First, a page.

Best Budgeting Method Ever?

When I first started falling in love with personal finance, I came across the mantra that has been repeated to death all over the PF world – you need a budget. Problem is, how do you find the best budgeting method for yourself?

If you’re new to this, do know that there are few ways of budgeting, I’m just gonna list the ones I know of:

  • Envelope method
  • 50/30/20
  • Expense tracking

Let’s take a look at these one by one.

Envelope method

This is also referred to as the cash envelope method. Basically you assign buckets or categories and the target amount for each such as transport, groceries etc, then take out the cash allocated for that category, put them in their respective envelopes and label them.

It’s literally cash inside envelopes. The good with this method is, once you spend your allocated budget for that category, you won’t be able to use money meant for other things. It helps with discipline and forces you to spend within your means by restricting your daily spending to cash. Psychologically, feeling the physical cash leaving your hands every time you spend might reinforce good habits and help you to be frugal.

It works even if you don’t use cash that much because you can just track your spending using apps or spreadsheet, though I suspect it won’t be that effective.

Zero-based Budgeting

This is similar to the Envelope system, the only difference being that you budget down to zero. If you earn RM5000, then your spending and investing budget should also equal exactly RM5000.

The main principle is assigning every ringgit you earn a purpose, be it for leisure, paying down debt / loans, food, investment and so on. By assigning every sen a purpose, you don’t leave any chance to frivolous or spur-of-the-moment spending.

A bit extreme, but also useful as you can plan and know exactly where your money is going ahead of time.


This is a very good beginner budget style. Basically you split your spending to 3 categories: Needs, wants, and saving.

50% of your income should go towards needs, 30% towards wants and you save and invest the remaining 20%. You can tweak the numbers around, or what they’re meant to do, but basically you just stick to within these 3 categories and spend within your allocated percentages.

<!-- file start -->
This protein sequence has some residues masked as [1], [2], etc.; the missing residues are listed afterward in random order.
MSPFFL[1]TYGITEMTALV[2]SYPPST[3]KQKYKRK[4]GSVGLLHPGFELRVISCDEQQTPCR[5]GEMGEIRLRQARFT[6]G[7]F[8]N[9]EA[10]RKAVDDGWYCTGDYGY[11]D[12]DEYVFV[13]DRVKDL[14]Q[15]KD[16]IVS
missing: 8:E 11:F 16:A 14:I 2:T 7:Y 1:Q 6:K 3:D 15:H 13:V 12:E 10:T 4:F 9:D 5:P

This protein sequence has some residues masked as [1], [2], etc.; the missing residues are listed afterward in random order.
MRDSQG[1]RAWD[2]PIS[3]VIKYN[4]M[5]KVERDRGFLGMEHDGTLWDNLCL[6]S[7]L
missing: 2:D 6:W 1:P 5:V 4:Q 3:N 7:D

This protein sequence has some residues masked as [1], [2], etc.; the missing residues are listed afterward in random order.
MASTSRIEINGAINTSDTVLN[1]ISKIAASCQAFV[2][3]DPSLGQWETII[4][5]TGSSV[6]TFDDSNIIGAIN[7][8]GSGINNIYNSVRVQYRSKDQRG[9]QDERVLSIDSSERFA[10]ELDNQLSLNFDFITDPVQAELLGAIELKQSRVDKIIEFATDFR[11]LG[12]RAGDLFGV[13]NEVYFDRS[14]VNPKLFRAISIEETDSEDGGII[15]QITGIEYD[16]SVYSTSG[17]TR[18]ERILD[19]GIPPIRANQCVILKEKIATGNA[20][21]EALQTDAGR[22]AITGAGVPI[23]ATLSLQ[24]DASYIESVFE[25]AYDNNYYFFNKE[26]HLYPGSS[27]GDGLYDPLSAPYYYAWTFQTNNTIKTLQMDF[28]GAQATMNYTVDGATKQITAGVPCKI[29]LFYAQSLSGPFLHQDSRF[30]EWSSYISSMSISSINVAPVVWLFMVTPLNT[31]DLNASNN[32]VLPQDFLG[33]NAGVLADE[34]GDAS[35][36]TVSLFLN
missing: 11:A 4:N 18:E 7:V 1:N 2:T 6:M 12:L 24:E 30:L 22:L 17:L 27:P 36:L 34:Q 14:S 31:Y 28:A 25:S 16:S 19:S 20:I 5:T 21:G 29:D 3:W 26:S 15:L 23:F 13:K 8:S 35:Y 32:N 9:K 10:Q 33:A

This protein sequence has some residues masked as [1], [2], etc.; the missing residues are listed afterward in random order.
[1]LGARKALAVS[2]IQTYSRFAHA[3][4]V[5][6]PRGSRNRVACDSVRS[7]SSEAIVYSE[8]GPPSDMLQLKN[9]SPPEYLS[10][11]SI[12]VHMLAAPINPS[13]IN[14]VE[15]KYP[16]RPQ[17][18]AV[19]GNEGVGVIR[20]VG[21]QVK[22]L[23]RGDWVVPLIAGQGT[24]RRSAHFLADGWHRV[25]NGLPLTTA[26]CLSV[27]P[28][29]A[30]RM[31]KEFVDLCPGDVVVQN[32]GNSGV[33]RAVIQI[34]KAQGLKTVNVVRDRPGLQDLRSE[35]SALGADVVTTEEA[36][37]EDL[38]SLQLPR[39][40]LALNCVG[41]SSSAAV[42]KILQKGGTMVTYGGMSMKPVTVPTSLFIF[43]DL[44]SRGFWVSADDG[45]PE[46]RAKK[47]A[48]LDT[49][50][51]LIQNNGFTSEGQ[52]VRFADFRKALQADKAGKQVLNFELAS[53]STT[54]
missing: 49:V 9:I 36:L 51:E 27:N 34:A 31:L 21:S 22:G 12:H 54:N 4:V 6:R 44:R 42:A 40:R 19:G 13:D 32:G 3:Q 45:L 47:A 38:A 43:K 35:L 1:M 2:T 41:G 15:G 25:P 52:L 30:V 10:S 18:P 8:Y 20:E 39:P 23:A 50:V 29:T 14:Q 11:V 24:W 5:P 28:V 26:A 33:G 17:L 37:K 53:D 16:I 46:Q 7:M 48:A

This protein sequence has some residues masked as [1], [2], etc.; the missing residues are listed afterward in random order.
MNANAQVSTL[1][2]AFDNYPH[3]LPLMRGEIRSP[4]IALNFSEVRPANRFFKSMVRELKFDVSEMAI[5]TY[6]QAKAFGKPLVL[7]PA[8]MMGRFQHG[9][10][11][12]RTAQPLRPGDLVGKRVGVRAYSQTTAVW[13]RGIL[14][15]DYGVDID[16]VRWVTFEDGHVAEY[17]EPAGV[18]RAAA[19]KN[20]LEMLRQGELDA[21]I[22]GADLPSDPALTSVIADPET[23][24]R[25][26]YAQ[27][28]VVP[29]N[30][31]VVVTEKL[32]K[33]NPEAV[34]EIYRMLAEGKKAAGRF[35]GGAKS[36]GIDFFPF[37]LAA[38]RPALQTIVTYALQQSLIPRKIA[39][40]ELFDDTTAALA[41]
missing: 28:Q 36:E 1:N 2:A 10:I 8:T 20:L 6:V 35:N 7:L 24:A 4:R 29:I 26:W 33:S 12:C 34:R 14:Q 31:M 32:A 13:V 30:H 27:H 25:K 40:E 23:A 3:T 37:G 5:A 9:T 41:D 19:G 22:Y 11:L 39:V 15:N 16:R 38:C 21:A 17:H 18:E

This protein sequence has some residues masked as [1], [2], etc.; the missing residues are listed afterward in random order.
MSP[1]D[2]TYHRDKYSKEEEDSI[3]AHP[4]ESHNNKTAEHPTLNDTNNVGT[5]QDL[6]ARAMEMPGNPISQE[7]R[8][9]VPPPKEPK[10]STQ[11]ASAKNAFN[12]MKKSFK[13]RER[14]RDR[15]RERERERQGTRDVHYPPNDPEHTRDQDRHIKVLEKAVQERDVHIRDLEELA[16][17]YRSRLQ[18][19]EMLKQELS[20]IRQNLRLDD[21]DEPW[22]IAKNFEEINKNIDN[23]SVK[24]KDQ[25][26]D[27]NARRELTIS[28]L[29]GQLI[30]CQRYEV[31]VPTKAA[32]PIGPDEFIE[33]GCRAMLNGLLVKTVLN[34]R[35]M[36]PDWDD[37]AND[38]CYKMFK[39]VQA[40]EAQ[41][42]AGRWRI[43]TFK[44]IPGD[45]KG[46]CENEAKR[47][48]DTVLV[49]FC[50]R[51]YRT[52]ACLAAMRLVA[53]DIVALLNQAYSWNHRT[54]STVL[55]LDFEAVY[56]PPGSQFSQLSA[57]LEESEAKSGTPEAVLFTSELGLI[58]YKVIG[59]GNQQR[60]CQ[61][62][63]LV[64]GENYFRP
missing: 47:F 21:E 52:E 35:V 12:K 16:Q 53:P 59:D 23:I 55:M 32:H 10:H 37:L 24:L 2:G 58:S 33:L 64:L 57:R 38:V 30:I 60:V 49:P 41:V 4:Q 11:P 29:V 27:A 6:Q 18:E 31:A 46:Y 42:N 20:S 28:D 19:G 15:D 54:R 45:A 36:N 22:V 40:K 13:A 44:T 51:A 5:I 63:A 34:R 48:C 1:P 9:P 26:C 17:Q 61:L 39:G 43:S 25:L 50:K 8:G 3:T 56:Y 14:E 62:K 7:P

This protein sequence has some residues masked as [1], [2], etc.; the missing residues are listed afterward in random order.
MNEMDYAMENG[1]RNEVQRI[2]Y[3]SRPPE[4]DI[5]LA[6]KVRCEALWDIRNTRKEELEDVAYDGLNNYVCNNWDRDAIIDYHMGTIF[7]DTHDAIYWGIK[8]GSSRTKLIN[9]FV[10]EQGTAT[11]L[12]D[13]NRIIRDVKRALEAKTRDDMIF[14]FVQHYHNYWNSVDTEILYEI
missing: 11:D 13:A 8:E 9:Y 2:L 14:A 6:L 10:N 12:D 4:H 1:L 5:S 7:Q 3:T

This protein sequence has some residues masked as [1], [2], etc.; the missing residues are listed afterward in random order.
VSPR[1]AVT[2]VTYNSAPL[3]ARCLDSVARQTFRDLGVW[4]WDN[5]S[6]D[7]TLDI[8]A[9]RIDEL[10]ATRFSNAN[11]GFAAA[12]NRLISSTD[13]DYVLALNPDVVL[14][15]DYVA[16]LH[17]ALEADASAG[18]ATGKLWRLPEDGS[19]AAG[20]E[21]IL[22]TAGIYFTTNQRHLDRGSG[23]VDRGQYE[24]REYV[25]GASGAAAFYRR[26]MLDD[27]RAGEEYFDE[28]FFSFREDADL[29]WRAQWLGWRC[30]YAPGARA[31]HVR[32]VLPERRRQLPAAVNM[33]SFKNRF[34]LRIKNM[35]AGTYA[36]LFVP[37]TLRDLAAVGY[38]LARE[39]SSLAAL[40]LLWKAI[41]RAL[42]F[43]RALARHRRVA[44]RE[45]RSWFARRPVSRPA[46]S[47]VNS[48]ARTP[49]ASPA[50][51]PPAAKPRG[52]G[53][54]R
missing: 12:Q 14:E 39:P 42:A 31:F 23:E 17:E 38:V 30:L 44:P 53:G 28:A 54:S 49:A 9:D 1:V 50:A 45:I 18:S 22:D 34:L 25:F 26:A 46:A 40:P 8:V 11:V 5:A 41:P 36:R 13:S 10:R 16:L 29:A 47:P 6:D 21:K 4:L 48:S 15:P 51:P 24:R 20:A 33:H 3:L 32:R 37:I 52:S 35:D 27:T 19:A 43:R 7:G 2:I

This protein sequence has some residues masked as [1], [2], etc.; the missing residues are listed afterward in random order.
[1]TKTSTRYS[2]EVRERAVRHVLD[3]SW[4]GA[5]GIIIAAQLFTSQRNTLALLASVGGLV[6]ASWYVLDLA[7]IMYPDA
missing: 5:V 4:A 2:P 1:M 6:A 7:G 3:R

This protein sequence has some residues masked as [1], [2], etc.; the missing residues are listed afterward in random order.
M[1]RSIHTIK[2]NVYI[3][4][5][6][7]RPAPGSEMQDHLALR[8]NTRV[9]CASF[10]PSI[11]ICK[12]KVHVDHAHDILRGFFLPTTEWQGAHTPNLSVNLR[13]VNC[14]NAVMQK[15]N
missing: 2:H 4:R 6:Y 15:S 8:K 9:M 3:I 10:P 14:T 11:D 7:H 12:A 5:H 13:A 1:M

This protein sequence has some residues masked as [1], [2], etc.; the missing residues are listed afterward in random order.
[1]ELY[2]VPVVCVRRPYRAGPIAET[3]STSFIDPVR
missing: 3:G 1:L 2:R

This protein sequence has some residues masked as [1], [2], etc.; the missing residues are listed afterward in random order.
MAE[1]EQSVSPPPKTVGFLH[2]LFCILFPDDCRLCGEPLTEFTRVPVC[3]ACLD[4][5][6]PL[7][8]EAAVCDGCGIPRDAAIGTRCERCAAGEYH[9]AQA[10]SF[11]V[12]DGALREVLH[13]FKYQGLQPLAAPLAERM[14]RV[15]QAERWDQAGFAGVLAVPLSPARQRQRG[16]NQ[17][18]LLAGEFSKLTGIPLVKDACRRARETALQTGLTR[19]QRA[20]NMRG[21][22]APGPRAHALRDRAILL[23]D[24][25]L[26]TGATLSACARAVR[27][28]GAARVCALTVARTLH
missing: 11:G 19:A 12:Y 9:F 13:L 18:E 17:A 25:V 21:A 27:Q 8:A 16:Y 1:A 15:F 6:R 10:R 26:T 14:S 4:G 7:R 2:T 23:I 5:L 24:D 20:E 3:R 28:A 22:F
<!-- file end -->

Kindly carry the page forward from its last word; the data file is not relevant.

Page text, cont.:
Expense Tracking

The good old way of tracking every single cent of what you spend and then adjusting your spending the following month. Very good for OCD people, not so good for people who just check on their finances once or twice a month.

You can see exactly where your money goes to and the shock and guilt will hopefully force you to make better financial decisions next time. Personally I’ve tried this method the longest, and I kept falling off-track. I’ve since decided to stick to a lesser-known budgeting style. More on that later.

There are hundreds of apps out there that can help you do this, or you can keep it stupid simple and use a spreadsheet. Some apps can even link to your bank accounts so that really speeds up logging all the transactions, though admittedly not all banks are supported. Take your pick.

Could this be the best budgeting method ever?

Alright, everyone knows how important it is to have a budget and stick to it. But how many of us can REALLY create a budget and have the discipline to see it through?

The best budgeting method is the one you can stick to for at least a year.

Here’s what I’ve been practising for years (without even realising) and found works effortlessly for me: it’s called the Anti-Budget.

I’ve tried expense tracking for quite some time and found out that I don’t actually change my spending habits because simply I don’t really care where and how I used my money. What I do care is how much is my net worth is increasing compared to the previous periods and whether I’m hitting my savings rate for this particular month.


The main principle at work here is: Paying Yourself First. Here’s how it works:

  1. Take out a chunk of your salary as soon as it comes in.
  2. Pay your bills.
  3. Relax and do whatever you want with the rest

The key thing here is deciding how much to pay yourself. I’d say a minimum 20% is a good starting point. Then you try to increase that amount every month.

Anti-Budget is good for anyone who, like me, prefers a stupid simple way of handling your money as soon as it comes in. Whenever my salary comes in, I just take out 20% automatically, chuck it into my emergency savings / investment accounts and then slowly decide what to do with the rest.

It’s effortless, it’s doable and it’s time-saving.

I find that all the other budgeting methods don’t yield any significant results for me as I still spend without keeping to the bucket rules or 50/30/20 allocations. Practising the anti-budget changed the way I handle money ever since I started working, even before I tried tracking expenses and the various budgeting methods.


Budgeting is highly personal, and one method could work better than the other. The key is to keep trying, and never stop improving the way you handle money.

What’s your budgeting style? Feel free to comment below!

Leave a Reply

Your email address will not be published. Required fields are marked *